March 21, 2023
In this VR Builder tutorial, you will learn how to set up VR Builder for running VR applications standalone on Pico Neo devices. To build the VR app in Unity, we will go through the following steps:
To follow this tutorial, you will need a compatible Unity version with Android support and a Pico Neo device with USB debugging enabled. First, we need to set up our VR Builder environment. Pico provides their SDK through a local package downloadable from their website. Download the Unity XR SDK and unzip it. Then, import VR Builder and proceed with the Setup Wizard. Continue through the wizard until you reach the VR Hardware Setup page, then select Other and proceed.
Additional help for setting up VR Builder in Unity you can find in our setup guide tutorial.
No SDK will be installed by VR Builder at this point. Next, import the Pico SDK package as a local package. To do that, open Window > Package Manager, then click the + icon on the top left and select Add package from disk….
Navigate to the folder where you unzipped the Pico SDK and select the package.json file. This will import the package in the project. Now, the Pico SDK needs to be selected in the list of initialized XR plugins. Open the Project Settings and select the XR Plug-in Management entry. Switch to the Android tab, and check the PicoXR box to enable the plug-in.
You can also configure more Pico-specific options in the PicoXR subsection of the XR Plug-in Management, but the defaults should be fine.
Once the required packages are installed, we need to switch the build target to Android. This means that the final app will be an APK file for Android devices like Pico Neo instead of a Windows EXE file. To do so, go to File > Build settings…. The active build platform is highlighted by a Unity icon in the list to the left. The currently selected platform should be PC, Mac & Linux Standalone. Select Android instead and click Switch Platform. This could take some time depending on the project’s contents.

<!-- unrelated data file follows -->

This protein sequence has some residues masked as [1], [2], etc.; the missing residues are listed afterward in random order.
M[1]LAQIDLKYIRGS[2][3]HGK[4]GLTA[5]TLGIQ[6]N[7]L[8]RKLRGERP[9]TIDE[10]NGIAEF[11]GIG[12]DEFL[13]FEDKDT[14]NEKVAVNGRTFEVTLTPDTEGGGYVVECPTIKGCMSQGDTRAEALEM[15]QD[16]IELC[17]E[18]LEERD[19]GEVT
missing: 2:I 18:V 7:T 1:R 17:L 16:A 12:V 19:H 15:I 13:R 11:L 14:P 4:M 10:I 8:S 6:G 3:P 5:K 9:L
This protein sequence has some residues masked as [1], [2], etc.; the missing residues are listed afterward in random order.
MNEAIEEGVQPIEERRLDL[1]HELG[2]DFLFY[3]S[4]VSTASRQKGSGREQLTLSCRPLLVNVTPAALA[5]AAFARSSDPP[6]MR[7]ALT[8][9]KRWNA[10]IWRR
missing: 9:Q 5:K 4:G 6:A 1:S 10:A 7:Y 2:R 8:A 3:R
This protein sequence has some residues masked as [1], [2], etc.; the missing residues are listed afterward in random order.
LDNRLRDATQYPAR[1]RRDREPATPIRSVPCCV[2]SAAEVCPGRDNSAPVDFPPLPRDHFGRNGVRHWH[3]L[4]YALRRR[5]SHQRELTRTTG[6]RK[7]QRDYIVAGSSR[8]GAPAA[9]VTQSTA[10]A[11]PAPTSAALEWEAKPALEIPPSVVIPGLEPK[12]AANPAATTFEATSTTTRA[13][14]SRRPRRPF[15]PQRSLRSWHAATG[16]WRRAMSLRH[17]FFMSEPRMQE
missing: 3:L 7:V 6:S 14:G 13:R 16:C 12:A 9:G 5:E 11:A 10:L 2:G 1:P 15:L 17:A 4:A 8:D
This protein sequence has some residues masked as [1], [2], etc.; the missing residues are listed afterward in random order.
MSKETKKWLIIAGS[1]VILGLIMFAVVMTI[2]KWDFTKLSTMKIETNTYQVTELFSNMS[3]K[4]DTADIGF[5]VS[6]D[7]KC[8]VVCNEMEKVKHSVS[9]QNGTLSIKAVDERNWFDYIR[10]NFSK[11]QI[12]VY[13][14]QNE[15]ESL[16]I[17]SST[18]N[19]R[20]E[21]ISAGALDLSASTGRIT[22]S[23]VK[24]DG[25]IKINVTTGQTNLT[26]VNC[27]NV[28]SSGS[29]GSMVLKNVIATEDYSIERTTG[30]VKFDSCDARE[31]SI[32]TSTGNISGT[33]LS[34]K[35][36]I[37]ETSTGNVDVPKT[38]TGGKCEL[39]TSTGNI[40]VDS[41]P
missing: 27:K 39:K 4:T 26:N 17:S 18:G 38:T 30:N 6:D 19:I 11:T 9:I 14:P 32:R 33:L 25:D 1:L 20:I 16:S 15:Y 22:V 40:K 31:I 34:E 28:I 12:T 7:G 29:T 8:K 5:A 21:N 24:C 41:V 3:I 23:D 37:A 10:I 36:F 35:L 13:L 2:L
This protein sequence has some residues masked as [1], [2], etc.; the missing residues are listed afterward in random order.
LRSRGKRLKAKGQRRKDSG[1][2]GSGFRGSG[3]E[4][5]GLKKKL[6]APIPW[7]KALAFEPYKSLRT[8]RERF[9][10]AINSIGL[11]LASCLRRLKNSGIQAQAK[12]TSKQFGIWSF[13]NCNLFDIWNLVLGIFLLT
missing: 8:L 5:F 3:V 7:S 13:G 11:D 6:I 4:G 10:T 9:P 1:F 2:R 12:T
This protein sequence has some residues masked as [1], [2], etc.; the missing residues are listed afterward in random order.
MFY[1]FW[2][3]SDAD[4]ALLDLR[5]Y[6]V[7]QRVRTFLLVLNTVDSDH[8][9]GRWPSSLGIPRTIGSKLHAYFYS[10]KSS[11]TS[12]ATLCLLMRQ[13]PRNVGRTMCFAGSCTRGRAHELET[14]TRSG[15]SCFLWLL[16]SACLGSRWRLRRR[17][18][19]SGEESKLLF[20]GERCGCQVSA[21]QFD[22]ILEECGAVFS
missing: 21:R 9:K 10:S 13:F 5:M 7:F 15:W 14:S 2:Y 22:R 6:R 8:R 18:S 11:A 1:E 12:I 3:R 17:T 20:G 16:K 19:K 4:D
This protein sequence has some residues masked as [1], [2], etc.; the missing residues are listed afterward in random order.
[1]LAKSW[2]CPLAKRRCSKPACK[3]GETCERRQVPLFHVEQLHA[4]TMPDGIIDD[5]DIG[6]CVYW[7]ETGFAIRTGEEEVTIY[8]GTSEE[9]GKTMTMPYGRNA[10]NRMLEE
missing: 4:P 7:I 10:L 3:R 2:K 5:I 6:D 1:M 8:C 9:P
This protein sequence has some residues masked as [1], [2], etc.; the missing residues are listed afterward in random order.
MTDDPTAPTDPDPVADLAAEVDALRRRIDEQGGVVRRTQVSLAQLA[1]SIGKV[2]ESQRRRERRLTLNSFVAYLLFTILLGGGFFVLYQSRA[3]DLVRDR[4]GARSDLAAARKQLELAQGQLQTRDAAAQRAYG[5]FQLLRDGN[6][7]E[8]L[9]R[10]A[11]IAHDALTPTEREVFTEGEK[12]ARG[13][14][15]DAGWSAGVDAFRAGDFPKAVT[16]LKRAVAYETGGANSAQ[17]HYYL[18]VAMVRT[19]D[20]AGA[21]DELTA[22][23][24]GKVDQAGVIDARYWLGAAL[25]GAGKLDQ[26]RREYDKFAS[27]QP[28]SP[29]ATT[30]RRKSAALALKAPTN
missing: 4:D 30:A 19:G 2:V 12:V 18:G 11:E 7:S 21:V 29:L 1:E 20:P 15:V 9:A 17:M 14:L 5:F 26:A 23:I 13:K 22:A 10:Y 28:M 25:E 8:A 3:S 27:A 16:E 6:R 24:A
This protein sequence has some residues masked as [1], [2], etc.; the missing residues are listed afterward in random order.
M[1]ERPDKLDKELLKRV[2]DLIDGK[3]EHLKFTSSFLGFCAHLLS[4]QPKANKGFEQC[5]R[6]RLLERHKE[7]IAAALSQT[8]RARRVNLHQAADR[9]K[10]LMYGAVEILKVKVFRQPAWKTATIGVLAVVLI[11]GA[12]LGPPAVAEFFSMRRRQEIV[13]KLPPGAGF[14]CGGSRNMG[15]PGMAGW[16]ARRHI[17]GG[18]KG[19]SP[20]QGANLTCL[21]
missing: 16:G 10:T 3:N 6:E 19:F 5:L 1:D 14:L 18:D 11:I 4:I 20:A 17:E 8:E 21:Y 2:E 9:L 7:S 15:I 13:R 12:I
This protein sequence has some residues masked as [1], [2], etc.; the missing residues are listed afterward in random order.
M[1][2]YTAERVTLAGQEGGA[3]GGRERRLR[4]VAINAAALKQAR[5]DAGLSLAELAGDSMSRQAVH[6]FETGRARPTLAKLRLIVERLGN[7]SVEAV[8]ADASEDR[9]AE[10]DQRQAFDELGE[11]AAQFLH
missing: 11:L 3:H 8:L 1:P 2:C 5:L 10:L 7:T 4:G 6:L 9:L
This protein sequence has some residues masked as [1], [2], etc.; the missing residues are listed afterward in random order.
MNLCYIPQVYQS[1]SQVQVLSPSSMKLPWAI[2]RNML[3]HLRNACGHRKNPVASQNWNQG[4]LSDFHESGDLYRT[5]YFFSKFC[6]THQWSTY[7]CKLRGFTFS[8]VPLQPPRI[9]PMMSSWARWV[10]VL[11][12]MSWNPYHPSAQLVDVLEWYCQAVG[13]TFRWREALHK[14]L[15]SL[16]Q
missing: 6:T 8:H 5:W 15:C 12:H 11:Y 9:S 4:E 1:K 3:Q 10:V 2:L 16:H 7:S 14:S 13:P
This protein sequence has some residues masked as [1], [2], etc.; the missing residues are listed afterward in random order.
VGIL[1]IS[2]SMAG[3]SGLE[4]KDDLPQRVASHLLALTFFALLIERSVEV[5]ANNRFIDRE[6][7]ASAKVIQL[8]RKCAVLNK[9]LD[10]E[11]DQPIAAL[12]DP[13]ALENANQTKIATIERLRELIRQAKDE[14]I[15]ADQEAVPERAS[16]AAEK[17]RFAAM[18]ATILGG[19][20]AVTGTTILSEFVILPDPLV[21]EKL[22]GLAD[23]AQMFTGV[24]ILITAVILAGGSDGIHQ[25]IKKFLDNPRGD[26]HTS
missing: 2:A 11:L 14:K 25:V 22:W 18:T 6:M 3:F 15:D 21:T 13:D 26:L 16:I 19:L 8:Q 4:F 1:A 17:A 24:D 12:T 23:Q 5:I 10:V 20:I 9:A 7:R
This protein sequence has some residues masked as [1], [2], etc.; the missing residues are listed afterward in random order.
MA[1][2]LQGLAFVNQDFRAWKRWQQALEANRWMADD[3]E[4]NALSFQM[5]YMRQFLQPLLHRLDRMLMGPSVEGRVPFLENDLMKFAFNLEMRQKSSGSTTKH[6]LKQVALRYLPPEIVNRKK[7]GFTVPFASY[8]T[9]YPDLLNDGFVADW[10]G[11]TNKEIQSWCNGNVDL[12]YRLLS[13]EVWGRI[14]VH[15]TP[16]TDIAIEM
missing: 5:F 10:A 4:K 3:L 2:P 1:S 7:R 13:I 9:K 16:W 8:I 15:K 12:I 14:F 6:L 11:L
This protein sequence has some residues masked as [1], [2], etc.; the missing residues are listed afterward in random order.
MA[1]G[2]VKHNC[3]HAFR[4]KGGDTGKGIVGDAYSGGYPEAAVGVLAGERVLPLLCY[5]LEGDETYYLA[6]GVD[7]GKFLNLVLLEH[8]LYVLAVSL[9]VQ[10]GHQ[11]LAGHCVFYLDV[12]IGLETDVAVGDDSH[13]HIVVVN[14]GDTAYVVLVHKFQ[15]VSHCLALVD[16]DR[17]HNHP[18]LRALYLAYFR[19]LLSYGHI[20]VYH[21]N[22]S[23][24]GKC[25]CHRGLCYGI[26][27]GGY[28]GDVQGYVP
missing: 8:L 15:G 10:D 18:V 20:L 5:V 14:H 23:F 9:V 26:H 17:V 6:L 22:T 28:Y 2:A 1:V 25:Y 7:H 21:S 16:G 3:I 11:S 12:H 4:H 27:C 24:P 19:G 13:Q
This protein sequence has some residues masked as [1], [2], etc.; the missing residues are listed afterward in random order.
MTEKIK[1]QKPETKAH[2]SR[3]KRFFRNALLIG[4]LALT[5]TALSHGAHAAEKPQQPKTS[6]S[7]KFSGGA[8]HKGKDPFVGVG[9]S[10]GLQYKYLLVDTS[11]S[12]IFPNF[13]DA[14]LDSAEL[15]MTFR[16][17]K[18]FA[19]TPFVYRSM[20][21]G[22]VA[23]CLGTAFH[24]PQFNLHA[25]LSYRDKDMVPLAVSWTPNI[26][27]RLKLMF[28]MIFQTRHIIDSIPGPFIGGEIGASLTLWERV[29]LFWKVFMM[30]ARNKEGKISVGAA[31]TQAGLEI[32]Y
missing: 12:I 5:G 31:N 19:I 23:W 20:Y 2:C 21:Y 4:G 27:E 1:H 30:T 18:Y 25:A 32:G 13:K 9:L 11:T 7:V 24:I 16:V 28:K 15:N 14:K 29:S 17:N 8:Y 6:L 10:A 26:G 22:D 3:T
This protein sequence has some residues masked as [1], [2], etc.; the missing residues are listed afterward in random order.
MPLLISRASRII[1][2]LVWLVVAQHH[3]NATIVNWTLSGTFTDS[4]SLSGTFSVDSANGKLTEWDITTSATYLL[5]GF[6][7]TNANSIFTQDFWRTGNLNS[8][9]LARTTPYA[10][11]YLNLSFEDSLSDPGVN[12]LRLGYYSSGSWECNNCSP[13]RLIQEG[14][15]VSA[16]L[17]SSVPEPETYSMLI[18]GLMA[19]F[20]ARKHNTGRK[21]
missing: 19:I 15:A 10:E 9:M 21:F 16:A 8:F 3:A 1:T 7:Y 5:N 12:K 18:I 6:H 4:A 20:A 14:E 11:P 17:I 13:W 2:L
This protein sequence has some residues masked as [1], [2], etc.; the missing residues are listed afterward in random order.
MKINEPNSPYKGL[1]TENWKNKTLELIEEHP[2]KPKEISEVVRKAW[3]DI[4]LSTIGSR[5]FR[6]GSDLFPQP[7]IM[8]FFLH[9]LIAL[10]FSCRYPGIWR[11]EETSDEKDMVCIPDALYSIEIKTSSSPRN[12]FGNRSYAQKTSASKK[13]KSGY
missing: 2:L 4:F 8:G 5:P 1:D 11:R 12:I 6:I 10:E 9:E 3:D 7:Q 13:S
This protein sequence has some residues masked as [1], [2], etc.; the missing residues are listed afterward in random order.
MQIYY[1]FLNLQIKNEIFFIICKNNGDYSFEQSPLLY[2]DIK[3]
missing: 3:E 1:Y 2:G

It is advisable to review the project settings, especially the Player section, to configure the app as desired. The only necessary change should be to set the Android API level to 26, which is the minimum required by Pico. Also, some features require .NET 4.x support. It can be selected now, or you will be prompted to switch when attempting a build.
Next, review the Player settings, where some options should be changed. The Pico Neo 3 requires at least the Android API level 26. Also, some features require .NET 4.x support. It can be selected now, or you will be prompted to switch when attempting a build.
The project will build and work just with these settings, but for better performance it’s recommended to change the Scripting Backend from Mono to IL2CPP, then deselect ARMv7 and select ARM64 as target architecture.
If you have issues building, you can try setting Managed Stripping Level to Low instead of Minimal.
It should now be possible to build standalone apps on the Pico Neo. However, a central VR Builder feature requires a bit more attention: the text-to-speech engine. As VR Builder uses the Microsoft text-to-speech engine by default, it will not work natively on Android devices. It is therefore necessary to pre-cache the audio files on the building Windows PC, so that the headset only needs to playback the files.
First, we need to enable the option to pre-cache the files in Project Settings > VR Builder > Language. There, check the option Save Audio Files to StreamingAssets.
Then, the process needs to run once on the development machine in order for the files to be created. Try, for example, opening the Demo Scene (Tools > VR Builder > Demo Scenes > Core) and pressing Play. There’s no need to plug in a headset or go through the entire VR Builder process. Once the process has started, play mode can just be stopped immediately. The cached files can be found in the StreamingAssets folder. Here we can see that a TextToSpeech folder has been created. It contains a number of WAV files with the spoken instructions.
For more information on VR Builder's text-to-speech engine, you can find in the tutorial on verbal instructions in VR. It is now possible to build the app on a Pico Neo device.
Now it’s time to build and run the project on the Pico Neo. First, connect your Pico Neo device to the PC with a USB cable. The device must have developer mode enabled. Then, re-open the File > Build Settings… window and select the connected Pico Neo device as your run device. In my case, I am using a Pico Neo 3 Pro.
You should also ensure to add the desired scenes to the list of built scenes at the top of the window. Finally, press Build and Run to run the app on the Pico Neo device. Once the build is complete, it will start automatically once the headset wakes up.
In this VR Builder tutorial, you learned how to set up VR Builder for running VR applications standalone on Pico Neo devices. This means that you are now ready to build and run your VR apps in Unity. Kickstart your VR development in Unity with our tutorial on the VR Builder Process Editor!